A light breeze wafted through the air Saturday morning at the sixth annual Georgia Museum of Art Student Association Pop-Up Artists Market. Over 20 artists collected prints, stickers, pottery, jewelry and more and arrived early on Pulaski Street to set up for the community.
The event was organized in collaboration with Stan Mullins, of Stan Mullins Studio, where the event has been held for the past few years. The small field was filled with half-finished statues and artists’ tents. Mullins himself floated through the crowd, noting the artwork produced by University of Georgia students and alumni, and congratulating those participating in their first art exhibit.
Student association GMoA has eliminated the need for seller fees, which can be a barrier to entry for many beginning artists. Many of the artists showing their work on Saturday were finishing their freshman year of college. They noted the influence of art in their lives.
“I’ve been doing art forever and now work in an art shop, but this is my first time participating in the art community,” said Athens resident Holly Hutchinson.
Hutchinson worked in an art shop, making art in his spare time since graduating from college. His prints, a striking contrast of black ink on white paper, illustrate images of animals such as octopuses or owls. Using hatching and cross-hatching techniques, she cast shadows to create the wings of an owl and the features of a woman with blank eyes.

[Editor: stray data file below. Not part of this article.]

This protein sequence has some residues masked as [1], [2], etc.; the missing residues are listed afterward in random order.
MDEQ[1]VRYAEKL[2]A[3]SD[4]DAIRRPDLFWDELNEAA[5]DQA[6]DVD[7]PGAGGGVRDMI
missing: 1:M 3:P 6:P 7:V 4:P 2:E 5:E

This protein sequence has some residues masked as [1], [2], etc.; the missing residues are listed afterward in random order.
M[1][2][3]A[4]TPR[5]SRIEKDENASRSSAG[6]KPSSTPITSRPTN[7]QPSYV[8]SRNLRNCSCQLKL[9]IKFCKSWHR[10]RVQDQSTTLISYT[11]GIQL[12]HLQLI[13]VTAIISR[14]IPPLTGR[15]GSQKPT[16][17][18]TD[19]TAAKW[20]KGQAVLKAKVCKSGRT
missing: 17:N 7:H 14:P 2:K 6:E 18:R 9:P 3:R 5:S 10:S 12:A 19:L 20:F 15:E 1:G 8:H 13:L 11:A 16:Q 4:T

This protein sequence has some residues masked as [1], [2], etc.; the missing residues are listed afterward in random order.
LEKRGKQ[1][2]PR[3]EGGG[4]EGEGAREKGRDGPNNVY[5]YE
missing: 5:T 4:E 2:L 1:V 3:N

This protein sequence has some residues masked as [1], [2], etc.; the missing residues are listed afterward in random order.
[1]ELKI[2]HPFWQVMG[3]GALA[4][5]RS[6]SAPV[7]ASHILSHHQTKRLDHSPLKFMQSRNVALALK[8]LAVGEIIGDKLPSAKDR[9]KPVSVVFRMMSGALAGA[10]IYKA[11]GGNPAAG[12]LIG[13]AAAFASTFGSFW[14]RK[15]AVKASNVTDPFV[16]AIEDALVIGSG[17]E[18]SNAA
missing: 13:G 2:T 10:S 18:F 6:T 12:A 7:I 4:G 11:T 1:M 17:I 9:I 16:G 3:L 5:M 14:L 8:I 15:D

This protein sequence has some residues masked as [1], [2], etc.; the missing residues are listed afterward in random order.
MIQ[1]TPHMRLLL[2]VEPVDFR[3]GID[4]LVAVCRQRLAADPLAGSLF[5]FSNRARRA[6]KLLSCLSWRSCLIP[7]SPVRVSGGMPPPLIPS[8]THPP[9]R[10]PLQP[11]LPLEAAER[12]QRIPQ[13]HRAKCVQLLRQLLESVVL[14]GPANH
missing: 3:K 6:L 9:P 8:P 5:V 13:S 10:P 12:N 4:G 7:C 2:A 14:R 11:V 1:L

“It was really stressful at first, there’s a lot to prepare for,” Hutchinson said. “But putting it all together was a lot of fun.”
Many of the students responsible for setting up the market were happy to see everything fall into place, as the event is one of their mainstays of the year.
As the day progressed, more and more students and community members visited various vendors. The bright sun peeked out from behind the small clouds hanging in the sky. Many artists moved to secure their works of art, which ranged from lino prints, to watercolors, to flight with various trinkets such as coins and even other works of art.
On a stage outside Mullins’ studio, the band Tabla Rosa began bringing in instruments and getting ready for their set. The quartet took the stage and played both familiar and unfamiliar songs, adding a few twists to popular songs. Musician Reed Winckler then took to the stage, providing the market with a soundtrack of luminous melodies.
Tabla Rosa and Winckler quickly gathered a crowd and brought an already vibrant field to life.
At the end of the event, many artists left delighted to have shared their work with the community. Although everyone brought a wealth of artwork in many mediums, artists and attendees were pleased with this year’s pop-up artist market and look forward to its return next year.